Banking culture fails customers, Mylan’s HIV self-test kit, and Aeroflot’s budget airline set for Dublin

Business Today: the best news, analysis and comment from ‘The Irish Times’ business desk

Central Bank report into the culture of Irish banks in the wake of tracker-mortgage scandal says customers suffer as Irish bankers remain caught in crisis-era ‘firefighting’ mindset

Central Bank report into the culture of Irish banks in the wake of tracker-mortgage scandal says customers suffer as Irish bankers remain caught in crisis-era ‘firefighting’ mindset

 

A Central Bank report into the culture of Irish banks in the wake of tracker-mortgage scandal says customers suffer as Irish bankers remain caught in crisis-era ‘firefighting’ mindset. It also found the banks underestimate the work required to transform their culture.

The report says that a lack of diversity was a contributing factor to the financial crisis and the banks are still not doing enough to address this problem.

In a strongly worded column on the report Cliff Taylor asks why, after the crisis and the latest tracker mortgage scandal, the banks still don’t know how to behave properly towards their customers. He writes that “the verdict is sobering, if not surprising” and dismisses the proposed Banking Cultures Board as “little more than an exercise in being seen to ‘do something’.”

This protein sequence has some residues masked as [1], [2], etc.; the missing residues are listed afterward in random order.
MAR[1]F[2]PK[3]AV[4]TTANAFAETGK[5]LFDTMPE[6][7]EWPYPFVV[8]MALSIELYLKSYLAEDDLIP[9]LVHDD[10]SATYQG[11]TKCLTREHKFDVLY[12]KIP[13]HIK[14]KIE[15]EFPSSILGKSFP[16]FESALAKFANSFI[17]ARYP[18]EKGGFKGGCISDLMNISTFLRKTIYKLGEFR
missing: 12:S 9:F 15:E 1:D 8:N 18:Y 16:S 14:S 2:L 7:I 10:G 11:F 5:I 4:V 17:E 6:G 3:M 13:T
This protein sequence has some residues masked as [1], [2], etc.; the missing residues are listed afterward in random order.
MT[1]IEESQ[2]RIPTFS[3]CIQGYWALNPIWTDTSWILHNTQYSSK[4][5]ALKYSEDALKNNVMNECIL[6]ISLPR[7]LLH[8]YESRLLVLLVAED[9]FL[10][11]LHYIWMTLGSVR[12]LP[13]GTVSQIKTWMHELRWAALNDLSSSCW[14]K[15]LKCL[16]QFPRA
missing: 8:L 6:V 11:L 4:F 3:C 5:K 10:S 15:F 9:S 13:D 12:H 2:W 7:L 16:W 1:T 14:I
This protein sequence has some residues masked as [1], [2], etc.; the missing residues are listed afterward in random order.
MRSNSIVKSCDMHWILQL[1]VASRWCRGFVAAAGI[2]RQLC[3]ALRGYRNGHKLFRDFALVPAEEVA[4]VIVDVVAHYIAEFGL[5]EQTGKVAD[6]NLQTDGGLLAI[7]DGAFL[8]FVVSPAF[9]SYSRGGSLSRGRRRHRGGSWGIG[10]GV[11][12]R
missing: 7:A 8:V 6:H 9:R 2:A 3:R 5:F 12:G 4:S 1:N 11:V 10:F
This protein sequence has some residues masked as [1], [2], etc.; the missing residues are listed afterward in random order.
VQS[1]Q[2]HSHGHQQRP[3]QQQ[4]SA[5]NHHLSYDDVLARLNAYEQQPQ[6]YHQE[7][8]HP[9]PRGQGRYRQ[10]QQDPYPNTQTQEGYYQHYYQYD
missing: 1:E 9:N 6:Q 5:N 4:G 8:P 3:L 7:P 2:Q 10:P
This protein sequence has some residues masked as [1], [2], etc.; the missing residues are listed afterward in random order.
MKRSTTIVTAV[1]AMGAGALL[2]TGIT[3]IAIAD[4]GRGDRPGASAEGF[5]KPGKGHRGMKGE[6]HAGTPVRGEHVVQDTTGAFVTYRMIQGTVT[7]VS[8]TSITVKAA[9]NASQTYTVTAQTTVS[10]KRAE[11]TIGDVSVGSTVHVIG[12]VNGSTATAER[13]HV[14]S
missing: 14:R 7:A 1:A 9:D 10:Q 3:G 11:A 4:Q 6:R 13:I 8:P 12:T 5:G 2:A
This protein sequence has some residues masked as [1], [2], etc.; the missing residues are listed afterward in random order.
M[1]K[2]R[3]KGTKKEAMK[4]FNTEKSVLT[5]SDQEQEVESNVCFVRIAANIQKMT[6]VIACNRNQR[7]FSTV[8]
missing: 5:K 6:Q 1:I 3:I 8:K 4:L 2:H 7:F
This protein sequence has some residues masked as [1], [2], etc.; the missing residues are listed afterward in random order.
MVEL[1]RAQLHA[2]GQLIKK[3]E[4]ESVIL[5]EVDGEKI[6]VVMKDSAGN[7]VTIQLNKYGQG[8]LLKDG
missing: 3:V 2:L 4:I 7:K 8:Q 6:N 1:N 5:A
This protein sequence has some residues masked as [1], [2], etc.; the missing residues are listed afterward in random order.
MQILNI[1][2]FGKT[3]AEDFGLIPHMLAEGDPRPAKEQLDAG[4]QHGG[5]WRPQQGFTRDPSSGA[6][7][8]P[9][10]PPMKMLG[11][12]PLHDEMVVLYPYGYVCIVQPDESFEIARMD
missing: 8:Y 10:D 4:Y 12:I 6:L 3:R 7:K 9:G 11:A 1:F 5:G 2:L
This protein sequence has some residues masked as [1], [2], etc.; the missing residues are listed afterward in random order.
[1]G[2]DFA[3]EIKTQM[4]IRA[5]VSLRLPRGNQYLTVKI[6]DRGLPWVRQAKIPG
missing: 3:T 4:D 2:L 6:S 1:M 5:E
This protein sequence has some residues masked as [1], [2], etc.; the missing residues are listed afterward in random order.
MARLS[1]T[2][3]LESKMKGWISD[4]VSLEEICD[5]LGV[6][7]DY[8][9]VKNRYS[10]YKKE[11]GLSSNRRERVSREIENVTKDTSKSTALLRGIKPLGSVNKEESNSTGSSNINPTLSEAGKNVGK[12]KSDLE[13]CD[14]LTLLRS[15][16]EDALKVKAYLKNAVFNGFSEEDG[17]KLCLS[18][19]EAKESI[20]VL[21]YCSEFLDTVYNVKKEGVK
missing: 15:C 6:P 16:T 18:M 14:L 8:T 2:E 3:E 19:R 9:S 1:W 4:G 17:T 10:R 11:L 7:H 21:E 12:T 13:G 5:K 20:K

Global generic drugmaker Mylan will this week launch a HIV self-test kit in the Irish market in the first intervention of its kind to aid early detection of the immunodeficiency virus. The company’s Autotest VIH product, manufactured in France, will be available in Irish pharmacies this week for around €35. In France, for example, it sells around 7,000 units of the product per month.

Russian airline Aeroflot’s budget airline, Pobeda, is to start flying a new direct service from Moscow to Dublin. The service, initially four times a week, may start in spring next year.

Nama earned €690 million from selling assets belonging to developers that was not originally held as security for their debts, a new report shows. In some cases, developers contributed money raised from selling jewellery and luxury goods towards repaying the State assets agency.

Developer Hammerson is likely to wait until next year to seek approval for revised plans for a high-profile site that includes the location of an Easter 1916 battlefield.

Africa-focused exploration company T5 Oil & Gas, founded five years ago by a group of Tullow Oil veterans, is advancing plans to raise $45 million (€38.4 million) through an initial public offering (IPO) next month.

Staying with energy-related news, a new scheme designed to diversify the State’s production of renewable energy and boost its chances of meeting key EU targets has been approved by the Government.